It’s time to define limits of sedition, says SC

May 31, 2021 0 Comments


Court protects 2 Telugu channels from any coercive action by Andhra govt for their reportage of COVID-19

The Supreme Court on Monday said “it is time to define the limits of sedition” even as it protected two Telugu channels from any coercive action by the Y.S. Jaganmohan Reddy-led Andhra Pradesh government for their reportage of the COVID-19 pandemic in the State.

A three-judge Bench led by Justice D.Y. Chandrachud flagged indiscriminate use of the sedition law against critics, journalists, social media users, activists and citizens for airing their grievances about the governments COVID-19 management, or even for seeking help to gain medical access, equipment, drugs and oxygen cylinders, especially during the second wave of the pandemic.

“This is muzzling the media,” Justice L. Nageswara Rao, another judge on the Bench along with Justice S. Ravindra Bhat, said about the manner in which Andhra Pradesh had tried to “silence” channels TV5 and ABN.

“It is time to define the limits of sedition,” Justice Chandrachud said. He pointed out that the Court had categorically told the States not to initiate penal action against the critics of COVID-19 management measures in an April 30 order.

Justice Chandrachud referred to how, in an earlier suo motu hearing, he had wondered whether sedition charges would be launched against a news channel, which had published photograph of two persons throwing the body of a COVID-19 patient into a river from a bridge in Uttar Pradesh. “I had this case [Andhra] in mind when I said that,” he said.

The court acknowledged the argument that the media was well within its rights to air critical programmes about a prevailing regime without attracting sedition.

Notice to A.P. govt

The court issued notice to the Andhra Pradesh government and directed that “there shall be a stay on the Respondents [the State] adopting coercive proceedings against the two TV channels”.

TV5, represented by senior advocate Shyam Divan and advocate Vipin Nair, and ABN Andhrajyothi argued that the sedition FIR against them was an “unfortunate assault”. The State had accused them of sedition for reporting news about the pandemic in an “unbiased manner”.

“Merely because the content of the news reported in an unbiased manner is critical of a government or not to its liking, it cannot be said that the news outlet has committed an act of sedition or inciting hatred. To do so would be directly contrary to the freedom of Press,” ABN, represented by Guntur Pramod Kumar, said in the petition.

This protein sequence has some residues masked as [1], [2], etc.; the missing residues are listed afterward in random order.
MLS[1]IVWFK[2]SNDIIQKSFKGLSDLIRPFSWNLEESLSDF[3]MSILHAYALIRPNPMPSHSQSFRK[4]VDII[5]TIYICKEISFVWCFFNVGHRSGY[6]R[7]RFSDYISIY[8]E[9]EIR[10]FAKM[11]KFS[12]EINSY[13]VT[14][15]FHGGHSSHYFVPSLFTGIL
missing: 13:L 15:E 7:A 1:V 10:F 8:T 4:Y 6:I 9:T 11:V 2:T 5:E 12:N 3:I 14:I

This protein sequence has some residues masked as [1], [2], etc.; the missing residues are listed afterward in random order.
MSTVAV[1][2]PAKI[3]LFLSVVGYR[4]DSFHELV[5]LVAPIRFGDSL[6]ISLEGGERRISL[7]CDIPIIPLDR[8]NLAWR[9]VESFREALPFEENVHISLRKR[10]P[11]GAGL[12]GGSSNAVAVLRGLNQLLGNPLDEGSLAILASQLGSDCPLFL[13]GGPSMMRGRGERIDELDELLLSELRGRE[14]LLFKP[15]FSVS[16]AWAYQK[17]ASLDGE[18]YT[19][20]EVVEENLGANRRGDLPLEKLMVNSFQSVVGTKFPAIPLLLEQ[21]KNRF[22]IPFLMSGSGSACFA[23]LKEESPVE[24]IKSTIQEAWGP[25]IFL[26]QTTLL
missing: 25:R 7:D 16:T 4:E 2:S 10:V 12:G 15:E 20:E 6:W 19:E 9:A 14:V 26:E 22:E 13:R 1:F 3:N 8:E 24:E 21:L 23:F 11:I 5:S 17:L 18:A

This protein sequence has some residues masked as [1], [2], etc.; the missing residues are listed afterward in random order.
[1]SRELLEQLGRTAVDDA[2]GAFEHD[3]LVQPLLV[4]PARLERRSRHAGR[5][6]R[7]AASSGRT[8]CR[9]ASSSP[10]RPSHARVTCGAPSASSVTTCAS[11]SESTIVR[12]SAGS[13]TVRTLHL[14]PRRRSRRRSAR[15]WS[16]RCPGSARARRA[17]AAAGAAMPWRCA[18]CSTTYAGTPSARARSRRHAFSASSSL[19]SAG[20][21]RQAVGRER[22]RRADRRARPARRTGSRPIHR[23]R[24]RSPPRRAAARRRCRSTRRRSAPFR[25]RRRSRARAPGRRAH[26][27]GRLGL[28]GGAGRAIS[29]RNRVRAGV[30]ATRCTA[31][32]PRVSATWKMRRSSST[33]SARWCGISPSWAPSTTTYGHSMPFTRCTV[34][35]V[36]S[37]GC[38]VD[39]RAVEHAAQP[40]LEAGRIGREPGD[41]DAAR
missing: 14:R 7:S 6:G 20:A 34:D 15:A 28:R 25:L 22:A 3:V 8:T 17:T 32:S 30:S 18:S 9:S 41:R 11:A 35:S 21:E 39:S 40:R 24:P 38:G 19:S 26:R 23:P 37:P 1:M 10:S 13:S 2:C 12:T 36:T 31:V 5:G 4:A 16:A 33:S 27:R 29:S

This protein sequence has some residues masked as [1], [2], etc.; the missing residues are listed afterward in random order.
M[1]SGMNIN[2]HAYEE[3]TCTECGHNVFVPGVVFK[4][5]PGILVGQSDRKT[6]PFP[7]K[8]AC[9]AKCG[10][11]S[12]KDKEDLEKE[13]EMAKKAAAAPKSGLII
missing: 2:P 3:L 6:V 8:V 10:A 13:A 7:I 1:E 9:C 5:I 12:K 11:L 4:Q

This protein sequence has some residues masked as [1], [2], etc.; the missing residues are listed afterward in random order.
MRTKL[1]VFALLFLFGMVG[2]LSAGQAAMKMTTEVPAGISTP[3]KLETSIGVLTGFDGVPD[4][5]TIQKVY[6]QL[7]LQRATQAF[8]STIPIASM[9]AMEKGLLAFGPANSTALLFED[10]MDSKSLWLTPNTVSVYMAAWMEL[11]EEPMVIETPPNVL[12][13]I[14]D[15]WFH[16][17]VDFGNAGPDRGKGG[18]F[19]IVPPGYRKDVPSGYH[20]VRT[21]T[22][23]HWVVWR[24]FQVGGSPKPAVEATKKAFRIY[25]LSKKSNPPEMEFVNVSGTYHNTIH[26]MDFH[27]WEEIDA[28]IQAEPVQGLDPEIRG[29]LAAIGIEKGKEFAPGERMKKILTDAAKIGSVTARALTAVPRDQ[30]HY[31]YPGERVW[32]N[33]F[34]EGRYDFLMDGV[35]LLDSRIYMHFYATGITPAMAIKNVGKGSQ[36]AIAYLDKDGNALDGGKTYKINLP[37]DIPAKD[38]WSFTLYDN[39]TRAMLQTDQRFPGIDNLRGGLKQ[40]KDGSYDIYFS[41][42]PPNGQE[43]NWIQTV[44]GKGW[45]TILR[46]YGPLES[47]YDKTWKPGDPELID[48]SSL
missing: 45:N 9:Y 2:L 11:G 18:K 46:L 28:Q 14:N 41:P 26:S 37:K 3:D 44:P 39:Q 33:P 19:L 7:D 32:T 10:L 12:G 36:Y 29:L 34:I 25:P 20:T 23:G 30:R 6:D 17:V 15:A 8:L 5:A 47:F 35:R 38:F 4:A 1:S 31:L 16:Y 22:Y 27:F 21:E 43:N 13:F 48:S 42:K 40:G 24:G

TV5 said the “vague” FIR had a chilling effect on free speech in the media.

“The attempt of the FIR is to create a chilling effect for news channels in the State, so that every news channel is wary of hosting any content which is critical of the government. By filing a vague FIR and abusing the process of law, the State intends to silence its critics and the media,” TV5 said.

Plea for contempt proceedings

Both channels urged the Supreme Court to initiate contempt proceedings against the senior officials of the State government for violating the April 30 order of the Supreme Court to “immediately cease any direct and indirect threats of prosecution and arrest to citizens, who air their grievances”.

Here the Andhra government had “gone one step ahead” to penalise the media, the channels said.

The FIR, registered by the CID, alleges that a conspiracy is afoot against the government.

TV5 said it had aired critical remarks made by the ruling YSRC party MP K. Raghurama Krishnam Raju about the State’s handling of the COVID-19 crisis. This had irked the government. Mr. Raju himself is in custody for sedition and has already approached the apex court for bail.

“The State government is hell bent to suppress the right to freedom of speech by obstructing the media coverage on the management of Covid-19 in the State. While the State is witnessing a record number of cases, the focus of the Government is to mask the reality and to spread false propaganda,” the petition said.



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